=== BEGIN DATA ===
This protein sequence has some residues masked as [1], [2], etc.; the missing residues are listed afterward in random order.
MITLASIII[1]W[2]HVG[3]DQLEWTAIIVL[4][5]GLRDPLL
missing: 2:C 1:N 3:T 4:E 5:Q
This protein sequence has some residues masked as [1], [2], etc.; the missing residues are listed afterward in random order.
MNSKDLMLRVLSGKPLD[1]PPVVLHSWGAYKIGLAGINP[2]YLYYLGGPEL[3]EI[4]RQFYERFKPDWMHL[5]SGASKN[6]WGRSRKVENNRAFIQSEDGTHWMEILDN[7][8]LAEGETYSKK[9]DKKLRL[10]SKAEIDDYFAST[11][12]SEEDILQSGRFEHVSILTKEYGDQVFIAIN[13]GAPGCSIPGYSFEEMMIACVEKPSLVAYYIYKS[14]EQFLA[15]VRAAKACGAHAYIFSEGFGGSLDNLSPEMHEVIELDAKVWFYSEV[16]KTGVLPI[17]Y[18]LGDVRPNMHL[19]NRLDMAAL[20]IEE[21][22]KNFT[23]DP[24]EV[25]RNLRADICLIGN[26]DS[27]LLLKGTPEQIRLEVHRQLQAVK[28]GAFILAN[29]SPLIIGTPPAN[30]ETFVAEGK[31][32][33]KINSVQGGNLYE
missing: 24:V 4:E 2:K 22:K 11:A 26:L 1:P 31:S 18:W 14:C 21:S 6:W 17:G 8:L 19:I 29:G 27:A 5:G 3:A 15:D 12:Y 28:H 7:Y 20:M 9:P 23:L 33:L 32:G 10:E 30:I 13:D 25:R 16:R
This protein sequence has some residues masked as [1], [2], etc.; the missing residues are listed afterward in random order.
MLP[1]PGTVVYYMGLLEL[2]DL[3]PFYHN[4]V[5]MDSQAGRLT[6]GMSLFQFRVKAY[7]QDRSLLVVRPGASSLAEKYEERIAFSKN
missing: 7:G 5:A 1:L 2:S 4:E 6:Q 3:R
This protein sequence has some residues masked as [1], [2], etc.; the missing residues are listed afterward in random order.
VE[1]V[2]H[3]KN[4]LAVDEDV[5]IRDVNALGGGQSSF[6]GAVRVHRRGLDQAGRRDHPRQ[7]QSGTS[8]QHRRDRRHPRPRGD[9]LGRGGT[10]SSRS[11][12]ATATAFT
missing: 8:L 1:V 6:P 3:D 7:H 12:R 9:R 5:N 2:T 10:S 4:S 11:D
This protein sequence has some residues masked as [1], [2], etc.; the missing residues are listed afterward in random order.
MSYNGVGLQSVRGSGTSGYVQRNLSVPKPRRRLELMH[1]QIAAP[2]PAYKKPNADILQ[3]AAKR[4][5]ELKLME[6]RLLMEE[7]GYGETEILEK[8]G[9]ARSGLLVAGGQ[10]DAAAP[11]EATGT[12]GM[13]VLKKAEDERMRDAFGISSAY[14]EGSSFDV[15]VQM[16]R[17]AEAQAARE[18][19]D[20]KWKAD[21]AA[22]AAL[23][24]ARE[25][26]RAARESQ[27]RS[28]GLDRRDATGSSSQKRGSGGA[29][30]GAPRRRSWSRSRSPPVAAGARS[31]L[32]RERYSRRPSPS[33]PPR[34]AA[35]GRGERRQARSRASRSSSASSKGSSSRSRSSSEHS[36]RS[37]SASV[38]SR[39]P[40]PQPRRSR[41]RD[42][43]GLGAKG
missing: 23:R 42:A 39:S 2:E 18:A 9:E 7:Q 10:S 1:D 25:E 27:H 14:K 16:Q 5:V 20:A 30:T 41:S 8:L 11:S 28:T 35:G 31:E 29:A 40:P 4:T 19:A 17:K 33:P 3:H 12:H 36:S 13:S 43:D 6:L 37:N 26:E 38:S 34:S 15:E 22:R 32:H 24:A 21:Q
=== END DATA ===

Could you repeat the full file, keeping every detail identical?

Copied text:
This protein sequence has some residues masked as [1], [2], etc.; the missing residues are listed afterward in random order.
MITLASIII[1]W[2]HVG[3]DQLEWTAIIVL[4][5]GLRDPLL
missing: 2:C 1:N 3:T 4:E 5:Q
This protein sequence has some residues masked as [1], [2], etc.; the missing residues are listed afterward in random order.
MNSKDLMLRVLSGKPLD[1]PPVVLHSWGAYKIGLAGINP[2]YLYYLGGPEL[3]EI[4]RQFYERFKPDWMHL[5]SGASKN[6]WGRSRKVENNRAFIQSEDGTHWMEILDN[7][8]LAEGETYSKK[9]DKKLRL[10]SKAEIDDYFAST[11][12]SEEDILQSGRFEHVSILTKEYGDQVFIAIN[13]GAPGCSIPGYSFEEMMIACVEKPSLVAYYIYKS[14]EQFLA[15]VRAAKACGAHAYIFSEGFGGSLDNLSPEMHEVIELDAKVWFYSEV[16]KTGVLPI[17]Y[18]LGDVRPNMHL[19]NRLDMAAL[20]IEE[21][22]KNFT[23]DP[24]EV[25]RNLRADICLIGN[26]DS[27]LLLKGTPEQIRLEVHRQLQAVK[28]GAFILAN[29]SPLIIGTPPAN[30]ETFVAEGK[31][32][33]KINSVQGGNLYE
missing: 24:V 4:E 2:K 22:K 11:A 26:L 1:P 31:S 18:W 14:C 21:S 6:W 17:G 8:L 19:I 29:G 27:A 5:G 3:A 15:D 12:Y 28:H 7:Y 20:M 9:P 23:L 33:L 32:G 10:E 30:I 13:D 25:R 16:R
This protein sequence has some residues masked as [1], [2], etc.; the missing residues are listed afterward in random order.
MLP[1]PGTVVYYMGLLEL[2]DL[3]PFYHN[4]V[5]MDSQAGRLT[6]GMSLFQFRVKAY[7]QDRSLLVVRPGASSLAEKYEERIAFSKN
missing: 7:G 5:A 1:L 2:S 4:E 6:Q 3:R
This protein sequence has some residues masked as [1], [2], etc.; the missing residues are listed afterward in random order.
VE[1]V[2]H[3]KN[4]LAVDEDV[5]IRDVNALGGGQSSF[6]GAVRVHRRGLDQAGRRDHPRQ[7]QSGTS[8]QHRRDRRHPRPRGD[9]LGRGGT[10]SSRS[11][12]ATATAFT
missing: 8:L 1:V 6:P 3:D 7:H 12:R 9:R 5:N 2:T 10:S 4:S 11:D
This protein sequence has some residues masked as [1], [2], etc.; the missing residues are listed afterward in random order.
MSYNGVGLQSVRGSGTSGYVQRNLSVPKPRRRLELMH[1]QIAAP[2]PAYKKPNADILQ[3]AAKR[4][5]ELKLME[6]RLLMEE[7]GYGETEILEK[8]G[9]ARSGLLVAGGQ[10]DAAAP[11]EATGT[12]GM[13]VLKKAEDERMRDAFGISSAY[14]EGSSFDV[15]VQM[16]R[17]AEAQAARE[18][19]D[20]KWKAD[21]AA[22]AAL[23][24]ARE[25][26]RAARESQ[27]RS[28]GLDRRDATGSSSQKRGSGGA[29][30]GAPRRRSWSRSRSPPVAAGARS[31]L[32]RERYSRRPSPS[33]PPR[34]AA[35]GRGERRQARSRASRSSSASSKGSSSRSRSSSEHS[36]RS[37]SASV[38]SR[39]P[40]PQPRRSR[41]RD[42][43]GLGAKG
missing: 23:R 42:A 39:S 2:E 18:A 9:E 7:Q 10:S 1:D 25:E 27:H 14:K 16:Q 5:V 20:A 30:T 41:S 8:L 11:S 28:T 35:G 31:E 29:A 40:P 4:T 19:A 17:K 33:P 3:H 12:H 36:S 13:S 43:D 6:L 37:N 26:E 38:S 34:S 15:E 22:R 32:H 24:A 21:Q